DOVER, N.H. — A local grandmother says she has had to jump through hoops to get the Dover School District to provide her six-year-old disabled granddaughter with bus service to Woodman Park School.
Because of a policy that says families who live within one mile of a school will not be provided with transportation, Judith Plaisted has run into some trouble trying to have her granddaughter, Dakota Nason, transported to school.
Dakota suffers from leg problems that have left her with a limp, according to Plaisted, making it difficult for her to walk the quarter mile from her grandmother’s home on Abbey Lane to Woodman Park School. Plaisted said she cannot assist Dakota by walking her to school, as she too is disabled.
“She’s six years old. I’m not letting her walk by herself,” Plaisted insisted. “What they’re doing isn’t right.”
Plaisted asked administrators if her granddaughter could be provided transportation from her home to the school, but was initially denied by the School Board at a meeting on Aug. 22, according to Superintendent Jean Briggs Badger.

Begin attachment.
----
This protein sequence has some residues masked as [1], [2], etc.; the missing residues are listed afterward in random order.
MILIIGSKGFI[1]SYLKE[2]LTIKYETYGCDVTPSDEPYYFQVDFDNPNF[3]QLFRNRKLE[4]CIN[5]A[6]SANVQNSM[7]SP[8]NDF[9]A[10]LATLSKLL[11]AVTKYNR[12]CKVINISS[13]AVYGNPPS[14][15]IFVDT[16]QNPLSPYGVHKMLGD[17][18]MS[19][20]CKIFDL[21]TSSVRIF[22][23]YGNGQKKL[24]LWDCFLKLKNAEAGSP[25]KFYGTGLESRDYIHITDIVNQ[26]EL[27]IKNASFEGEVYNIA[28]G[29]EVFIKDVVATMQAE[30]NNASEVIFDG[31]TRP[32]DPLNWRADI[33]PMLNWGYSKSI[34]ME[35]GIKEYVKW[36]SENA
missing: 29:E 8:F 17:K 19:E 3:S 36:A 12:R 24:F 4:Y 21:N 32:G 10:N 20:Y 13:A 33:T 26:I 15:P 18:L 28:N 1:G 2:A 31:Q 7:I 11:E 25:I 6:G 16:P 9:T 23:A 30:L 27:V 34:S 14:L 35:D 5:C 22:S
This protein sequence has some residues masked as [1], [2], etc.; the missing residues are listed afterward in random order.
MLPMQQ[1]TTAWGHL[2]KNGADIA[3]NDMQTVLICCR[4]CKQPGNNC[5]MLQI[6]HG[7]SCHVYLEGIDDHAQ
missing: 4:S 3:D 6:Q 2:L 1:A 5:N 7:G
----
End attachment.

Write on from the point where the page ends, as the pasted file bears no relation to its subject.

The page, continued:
“They looked at it like if we do it for one student, we have to do it for everybody,” said Briggs Badger.
Plaisted was then advised by administrators to fill out a form indicating why Dakota’s situation was unique. She then submitted a doctor’s note on Aug. 31 describing her granddaughter’s physical limitations, which Briggs Badger said changed the initial request.
According to the superintendent, a special needs team for the school district reviewed Dakota’s case and agreed to make a recommendation to Provider Enterprises, Inc. to have the girl bussed to school. However, the arrangement to transport the girl outside of the bus company’s regular route is still in the works, said Briggs Badger.
“We’ve definitely been working with the family,” said Woodman Park Principal Patrick Boodey. “This is taking longer than any of us have wanted this to.”
However, Plaisted argues the school has not been working with her and said she has had to pay more than $100 to COAST bus company this month to have Dakota brought to and from school.
“I’m in quite a bind here,” said Plaisted, noting she lives on a fixed income and cannot afford to pay COAST much longer to transport her granddaughter. “I’m really stressed because if I don’t send her to school, I know they’ll put me in jail.”
Briggs Badger said she believes Dakota will be provided with bus transportation to school within a few days, and that Boodey will be notified by Provider when the service will begin.
Boodey told Foster’s Tuesday he has been in communication with Plaisted throughout this process to keep her updated.
© 2011 the Foster’s Daily Democrat
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